One of the benefits of state-legal Medical Cannabis is all the anecdotal evidence cited by people who come to the realization that cannabis helps them feel better in ways that were never intended. As a result of this evidence, we hear all sorts of questions about what the drug can and cannot be used to treat. Let’s consider menopause night sweats, for example.
A 2020 survey conducted by the North American Menopause Society (NAMS) seems to suggest that women are using cannabis to self-treat the symptoms of menopause. The study surveyed 232 California women between the ages of 45 and 64 who had enrolled in VA plans in the Golden State.
More on that study in just a minute. First though, it is important to note that we don’t have any comprehensive clinical studies on this particular topic. In fact, we have very little study data on anything relating to menopause symptoms and the endocannabinoid system.
What we do know is that the endocannabinoid system is a multi-functional system. It directly regulates, or indirectly helps to regulate, a long list of biological functions. It is believed that the endocannabinoid system does play a role in regulating a person’s internal thermostat.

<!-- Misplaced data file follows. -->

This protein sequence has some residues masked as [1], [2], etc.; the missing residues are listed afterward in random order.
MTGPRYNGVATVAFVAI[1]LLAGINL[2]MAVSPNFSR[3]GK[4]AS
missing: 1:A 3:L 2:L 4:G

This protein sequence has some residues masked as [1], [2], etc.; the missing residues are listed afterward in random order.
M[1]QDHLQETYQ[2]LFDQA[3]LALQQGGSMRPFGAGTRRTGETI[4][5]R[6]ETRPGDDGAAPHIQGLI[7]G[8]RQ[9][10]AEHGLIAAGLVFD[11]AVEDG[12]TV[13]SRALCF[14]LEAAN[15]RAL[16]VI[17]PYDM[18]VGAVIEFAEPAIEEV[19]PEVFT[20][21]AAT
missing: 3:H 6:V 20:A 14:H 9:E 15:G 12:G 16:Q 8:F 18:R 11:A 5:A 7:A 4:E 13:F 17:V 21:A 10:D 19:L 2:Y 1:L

If that is truly the case, it would stand to reason that night sweats caused by menopause could be controlled through some sort of endocannabinoid manipulation. But right now, that’s just a theory. Like so many other potential treatment areas, using Medical Cannabis to treat menopause hot flashes needs a lot more study.
Getting back to the previously mentioned study, more than half of the women surveyed reported menopausal symptoms they found bothersome. They mentioned hot flashes and night sweats at a rate of 54%. In addition, 27% complained of insomnia and 69% complained of genitourinary problems.
When asked how they treated their menopause symptoms, 27% reported having used cannabis at one time or another. Survey participants were not asked how frequently they used cannabis or the amount they used.
More interesting was the fact that only 19% reported using traditional menopause therapies. Hormone therapy immediately comes to mind. Yet 10% reported an interest in giving cannabis a try at some point in the future. This tells us something particularly important.